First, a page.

The Centers for Disease Control and Prevention (CDC) and the Canadian Pediatric Society (CPS) both recommend that children’s growth be plotted on the new World Health Organization (WHO) growth charts. The WHO charts, unlike the old CDC charts, are based on the growth of babies under biologically normal conditions (breastfeeding, mothers who don’t smoke etc). When looking at a child’s growth, it is important to be comparing their growth with the biological norm.
For many parents (and health care providers!) growth charts can be a source of great confusion and misunderstanding. When you visit your child’s doctor, their weight is usually plotted on a weight for age growth chart. These charts are used to compare your child to others of the same gender and age. If (for example) your baby’s weight falls on the 25th percentile, it means that statistically speaking, 25% of all babies are that weight or below. Or, to look at it the other way, that 75% of all babies are above that weight. It is very important to understand that the percentile itself is NOT an indicator of health. A baby on the 97th percentile is not healthier than a baby on the 3rd percentile, they just weigh more. Someone has to fall in the 97th percentile, and someone has to fall in the third. What is important is whether or not your child is following their own curve. It is also very important to understand that the 50th percentile does not equal normal or healthiest weight. The 50th percentile simply means that 50% of all babies are that weight or below. Parents should never be instructed to supplement with formula simply because their breastfed baby is following the 3rd percentile or reduce feedings because their baby is on the 97th percentile. That is NOT how growth charts are meant to be used.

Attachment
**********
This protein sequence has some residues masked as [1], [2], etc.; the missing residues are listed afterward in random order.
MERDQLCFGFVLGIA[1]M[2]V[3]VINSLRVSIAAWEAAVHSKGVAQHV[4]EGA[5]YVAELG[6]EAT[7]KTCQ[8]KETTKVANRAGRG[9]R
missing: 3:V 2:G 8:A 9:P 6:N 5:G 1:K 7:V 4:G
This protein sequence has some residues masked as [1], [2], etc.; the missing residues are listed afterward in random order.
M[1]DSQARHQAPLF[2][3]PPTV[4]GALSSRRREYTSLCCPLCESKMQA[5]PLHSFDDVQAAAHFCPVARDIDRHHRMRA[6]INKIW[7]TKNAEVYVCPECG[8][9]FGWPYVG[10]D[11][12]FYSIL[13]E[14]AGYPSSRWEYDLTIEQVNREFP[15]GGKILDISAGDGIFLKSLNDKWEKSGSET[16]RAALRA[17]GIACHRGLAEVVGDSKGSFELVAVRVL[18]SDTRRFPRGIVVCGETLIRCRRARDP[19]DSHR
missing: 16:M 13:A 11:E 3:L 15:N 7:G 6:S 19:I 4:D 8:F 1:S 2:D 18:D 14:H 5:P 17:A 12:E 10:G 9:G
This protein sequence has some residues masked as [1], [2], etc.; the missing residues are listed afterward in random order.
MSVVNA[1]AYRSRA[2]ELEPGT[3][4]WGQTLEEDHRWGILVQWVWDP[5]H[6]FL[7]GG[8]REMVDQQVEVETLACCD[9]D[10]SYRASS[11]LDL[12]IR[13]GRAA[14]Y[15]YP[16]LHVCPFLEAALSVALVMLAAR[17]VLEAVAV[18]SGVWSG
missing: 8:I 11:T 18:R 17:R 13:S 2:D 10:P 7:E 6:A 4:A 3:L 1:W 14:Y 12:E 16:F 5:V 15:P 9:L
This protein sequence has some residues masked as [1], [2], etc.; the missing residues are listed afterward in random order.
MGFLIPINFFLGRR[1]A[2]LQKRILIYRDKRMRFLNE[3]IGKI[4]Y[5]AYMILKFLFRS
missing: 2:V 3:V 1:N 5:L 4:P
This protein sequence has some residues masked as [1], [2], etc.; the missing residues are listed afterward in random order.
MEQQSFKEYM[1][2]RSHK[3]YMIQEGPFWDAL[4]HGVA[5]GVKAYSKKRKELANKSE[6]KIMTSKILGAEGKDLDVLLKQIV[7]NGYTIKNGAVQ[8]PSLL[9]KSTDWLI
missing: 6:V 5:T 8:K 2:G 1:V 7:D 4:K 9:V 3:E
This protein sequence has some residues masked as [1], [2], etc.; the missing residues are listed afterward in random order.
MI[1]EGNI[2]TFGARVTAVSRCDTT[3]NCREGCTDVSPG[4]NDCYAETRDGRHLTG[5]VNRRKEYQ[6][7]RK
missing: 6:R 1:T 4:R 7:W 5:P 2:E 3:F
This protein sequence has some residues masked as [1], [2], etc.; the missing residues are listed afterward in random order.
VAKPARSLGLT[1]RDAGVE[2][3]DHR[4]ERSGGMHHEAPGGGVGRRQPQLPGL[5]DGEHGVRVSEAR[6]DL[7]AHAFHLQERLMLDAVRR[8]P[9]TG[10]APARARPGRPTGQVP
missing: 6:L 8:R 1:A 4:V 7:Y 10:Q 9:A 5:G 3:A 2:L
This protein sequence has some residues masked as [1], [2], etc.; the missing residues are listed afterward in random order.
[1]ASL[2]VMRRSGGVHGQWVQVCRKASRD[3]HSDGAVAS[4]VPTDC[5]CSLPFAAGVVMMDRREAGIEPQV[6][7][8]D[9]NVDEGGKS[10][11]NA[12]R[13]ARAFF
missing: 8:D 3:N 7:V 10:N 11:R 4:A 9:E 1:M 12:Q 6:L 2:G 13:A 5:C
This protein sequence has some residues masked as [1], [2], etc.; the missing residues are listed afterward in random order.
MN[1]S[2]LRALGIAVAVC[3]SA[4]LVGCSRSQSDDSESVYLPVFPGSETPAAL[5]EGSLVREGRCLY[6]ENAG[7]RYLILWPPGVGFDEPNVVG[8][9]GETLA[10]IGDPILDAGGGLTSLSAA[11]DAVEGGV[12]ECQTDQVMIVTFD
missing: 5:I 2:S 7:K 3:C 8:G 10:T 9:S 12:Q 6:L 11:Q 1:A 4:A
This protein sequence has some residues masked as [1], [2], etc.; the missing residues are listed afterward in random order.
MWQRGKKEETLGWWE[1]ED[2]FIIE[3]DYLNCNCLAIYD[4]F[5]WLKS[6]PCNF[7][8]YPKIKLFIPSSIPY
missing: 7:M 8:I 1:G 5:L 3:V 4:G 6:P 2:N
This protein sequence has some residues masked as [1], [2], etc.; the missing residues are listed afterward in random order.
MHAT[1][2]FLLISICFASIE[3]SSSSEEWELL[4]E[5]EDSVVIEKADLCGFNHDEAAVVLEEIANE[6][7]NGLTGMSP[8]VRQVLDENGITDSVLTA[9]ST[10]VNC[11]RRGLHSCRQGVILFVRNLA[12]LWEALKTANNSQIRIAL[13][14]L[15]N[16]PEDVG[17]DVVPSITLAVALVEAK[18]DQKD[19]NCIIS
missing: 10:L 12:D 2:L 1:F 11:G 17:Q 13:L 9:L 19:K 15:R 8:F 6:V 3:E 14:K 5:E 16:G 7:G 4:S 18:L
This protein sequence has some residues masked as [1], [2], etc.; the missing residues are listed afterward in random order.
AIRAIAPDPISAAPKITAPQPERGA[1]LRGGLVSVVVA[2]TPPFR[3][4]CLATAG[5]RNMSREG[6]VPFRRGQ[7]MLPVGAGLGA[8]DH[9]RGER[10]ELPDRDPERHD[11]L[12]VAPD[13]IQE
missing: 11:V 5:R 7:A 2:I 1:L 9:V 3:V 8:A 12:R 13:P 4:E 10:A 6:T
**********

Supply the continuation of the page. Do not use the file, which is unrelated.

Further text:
Growth charts are screening tools, not diagnostic tools. This means that if a child is not following the expected pattern according to where they are on the chart, then the doctor needs to look closer to see if something else might be going on. It does not automatically mean that there is a problem. If a doctor has concerns about a child’s growth then that doctor needs to be looking closely at all aspects of that child’s growth and development. There are several different types of charts available from the World Health Organization, and the weight for length charts or BMI for age charts provide a more accurate picture of an individual child’s growth than the the weight for age ones do.
Weight is only one indicator of growth and should never be looked at in isolation. It is necessary to look at the big picture. The most important thing for parents (and health care providers) to remember is look at your baby, not just the scale. If your baby is alert and happy, content after feeding, pooping, peeing, meeting developmental milestones, feeling heavier, and outgrowing clothes and diapers, then everything is good (look how many other factors besides weight can tell you that your baby is thriving on your milk!).